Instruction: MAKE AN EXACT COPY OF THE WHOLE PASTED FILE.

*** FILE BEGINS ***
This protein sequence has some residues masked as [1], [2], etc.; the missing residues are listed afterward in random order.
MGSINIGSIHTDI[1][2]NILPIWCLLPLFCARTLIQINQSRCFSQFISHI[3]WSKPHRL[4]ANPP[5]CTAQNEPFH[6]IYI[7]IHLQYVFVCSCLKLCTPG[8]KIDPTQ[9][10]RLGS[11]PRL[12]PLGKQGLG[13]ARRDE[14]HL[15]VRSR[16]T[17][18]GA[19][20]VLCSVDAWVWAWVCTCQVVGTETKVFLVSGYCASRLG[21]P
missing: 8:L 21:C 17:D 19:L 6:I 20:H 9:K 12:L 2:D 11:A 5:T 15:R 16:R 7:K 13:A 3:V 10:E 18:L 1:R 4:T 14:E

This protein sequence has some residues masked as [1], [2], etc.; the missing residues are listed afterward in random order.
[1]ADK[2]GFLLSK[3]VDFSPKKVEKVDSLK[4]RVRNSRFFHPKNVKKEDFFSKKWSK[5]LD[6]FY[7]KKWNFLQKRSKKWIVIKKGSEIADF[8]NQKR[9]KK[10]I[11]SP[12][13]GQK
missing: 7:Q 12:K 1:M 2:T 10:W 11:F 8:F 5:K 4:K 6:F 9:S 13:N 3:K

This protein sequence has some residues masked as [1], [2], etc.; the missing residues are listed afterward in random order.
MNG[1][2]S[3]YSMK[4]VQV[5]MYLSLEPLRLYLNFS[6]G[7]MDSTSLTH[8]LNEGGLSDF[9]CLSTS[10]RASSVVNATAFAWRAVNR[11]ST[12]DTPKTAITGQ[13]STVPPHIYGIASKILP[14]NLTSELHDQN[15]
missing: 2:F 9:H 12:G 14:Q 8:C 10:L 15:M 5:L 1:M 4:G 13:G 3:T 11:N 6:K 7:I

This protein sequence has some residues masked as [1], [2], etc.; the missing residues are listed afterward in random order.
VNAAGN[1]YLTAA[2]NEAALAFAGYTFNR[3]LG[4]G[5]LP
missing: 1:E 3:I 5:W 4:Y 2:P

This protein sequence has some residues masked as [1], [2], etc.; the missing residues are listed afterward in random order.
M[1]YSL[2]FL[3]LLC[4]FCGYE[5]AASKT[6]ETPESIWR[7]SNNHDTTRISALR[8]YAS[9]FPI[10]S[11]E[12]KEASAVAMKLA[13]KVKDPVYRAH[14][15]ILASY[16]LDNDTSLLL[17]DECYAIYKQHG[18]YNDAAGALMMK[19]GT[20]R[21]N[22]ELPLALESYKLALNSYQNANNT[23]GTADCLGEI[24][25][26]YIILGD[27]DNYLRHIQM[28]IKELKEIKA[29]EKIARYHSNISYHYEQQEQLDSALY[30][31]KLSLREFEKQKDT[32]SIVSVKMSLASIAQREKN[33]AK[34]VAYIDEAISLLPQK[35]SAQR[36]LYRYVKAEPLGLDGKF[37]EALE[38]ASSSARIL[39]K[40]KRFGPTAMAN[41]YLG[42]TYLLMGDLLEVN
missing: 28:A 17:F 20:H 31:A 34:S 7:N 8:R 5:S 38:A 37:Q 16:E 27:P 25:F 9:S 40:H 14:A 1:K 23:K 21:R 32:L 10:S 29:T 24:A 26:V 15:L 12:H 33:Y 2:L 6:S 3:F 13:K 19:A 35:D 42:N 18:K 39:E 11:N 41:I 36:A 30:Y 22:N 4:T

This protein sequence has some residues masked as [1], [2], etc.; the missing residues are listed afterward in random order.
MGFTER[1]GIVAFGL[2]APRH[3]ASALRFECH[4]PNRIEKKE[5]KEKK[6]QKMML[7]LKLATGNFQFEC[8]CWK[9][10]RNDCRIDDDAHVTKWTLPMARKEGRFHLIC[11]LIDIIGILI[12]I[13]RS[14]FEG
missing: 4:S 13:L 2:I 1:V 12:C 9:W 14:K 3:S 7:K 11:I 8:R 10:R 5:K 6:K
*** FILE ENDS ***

This protein sequence has some residues masked as [1], [2], etc.; the missing residues are listed afterward in random order.
MGSINIGSIHTDI[1][2]NILPIWCLLPLFCARTLIQINQSRCFSQFISHI[3]WSKPHRL[4]ANPP[5]CTAQNEPFH[6]IYI[7]IHLQYVFVCSCLKLCTPG[8]KIDPTQ[9][10]RLGS[11]PRL[12]PLGKQGLG[13]ARRDE[14]HL[15]VRSR[16]T[17][18]GA[19][20]VLCSVDAWVWAWVCTCQVVGTETKVFLVSGYCASRLG[21]P
missing: 8:L 21:C 17:D 19:L 6:I 20:H 9:K 12:L 2:D 11:A 5:T 15:R 16:R 7:K 13:A 3:V 10:E 18:L 1:R 4:T 14:E

This protein sequence has some residues masked as [1], [2], etc.; the missing residues are listed afterward in random order.
[1]ADK[2]GFLLSK[3]VDFSPKKVEKVDSLK[4]RVRNSRFFHPKNVKKEDFFSKKWSK[5]LD[6]FY[7]KKWNFLQKRSKKWIVIKKGSEIADF[8]NQKR[9]KK[10]I[11]SP[12][13]GQK
missing: 7:Q 12:K 1:M 2:T 10:W 11:F 8:F 5:K 4:K 6:F 9:S 13:N 3:K

This protein sequence has some residues masked as [1], [2], etc.; the missing residues are listed afterward in random order.
MNG[1][2]S[3]YSMK[4]VQV[5]MYLSLEPLRLYLNFS[6]G[7]MDSTSLTH[8]LNEGGLSDF[9]CLSTS[10]RASSVVNATAFAWRAVNR[11]ST[12]DTPKTAITGQ[13]STVPPHIYGIASKILP[14]NLTSELHDQN[15]
missing: 2:F 9:H 12:G 14:Q 8:C 10:L 15:M 5:L 1:M 4:G 13:G 3:T 11:N 6:K 7:I

This protein sequence has some residues masked as [1], [2], etc.; the missing residues are listed afterward in random order.
VNAAGN[1]YLTAA[2]NEAALAFAGYTFNR[3]LG[4]G[5]LP
missing: 1:E 3:I 5:W 4:Y 2:P

This protein sequence has some residues masked as [1], [2], etc.; the missing residues are listed afterward in random order.
M[1]YSL[2]FL[3]LLC[4]FCGYE[5]AASKT[6]ETPESIWR[7]SNNHDTTRISALR[8]YAS[9]FPI[10]S[11]E[12]KEASAVAMKLA[13]KVKDPVYRAH[14][15]ILASY[16]LDNDTSLLL[17]DECYAIYKQHG[18]YNDAAGALMMK[19]GT[20]R[21]N[22]ELPLALESYKLALNSYQNANNT[23]GTADCLGEI[24][25][26]YIILGD[27]DNYLRHIQM[28]IKELKEIKA[29]EKIARYHSNISYHYEQQEQLDSALY[30][31]KLSLREFEKQKDT[32]SIVSVKMSLASIAQREKN[33]AK[34]VAYIDEAISLLPQK[35]SAQR[36]LYRYVKAEPLGLDGKF[37]EALE[38]ASSSARIL[39]K[40]KRFGPTAMAN[41]YLG[42]TYLLMGDLLEVN
missing: 28:A 17:F 20:H 31:A 34:S 7:N 8:R 5:S 38:A 37:Q 16:E 27:P 25:F 9:S 40:H 14:A 1:K 23:K 21:R 32:L 10:S 29:T 24:A 26:V 15:L 12:H 33:Y 2:L 6:S 3:F 13:K 19:A 35:D 42:N 18:K 39:E 11:N 41:I 36:A 30:Y 22:N 4:T

This protein sequence has some residues masked as [1], [2], etc.; the missing residues are listed afterward in random order.
MGFTER[1]GIVAFGL[2]APRH[3]ASALRFECH[4]PNRIEKKE[5]KEKK[6]QKMML[7]LKLATGNFQFEC[8]CWK[9][10]RNDCRIDDDAHVTKWTLPMARKEGRFHLIC[11]LIDIIGILI[12]I[13]RS[14]FEG
missing: 4:S 13:L 2:I 1:V 12:C 9:W 14:K 3:S 7:K 11:I 8:R 10:R 5:K 6:K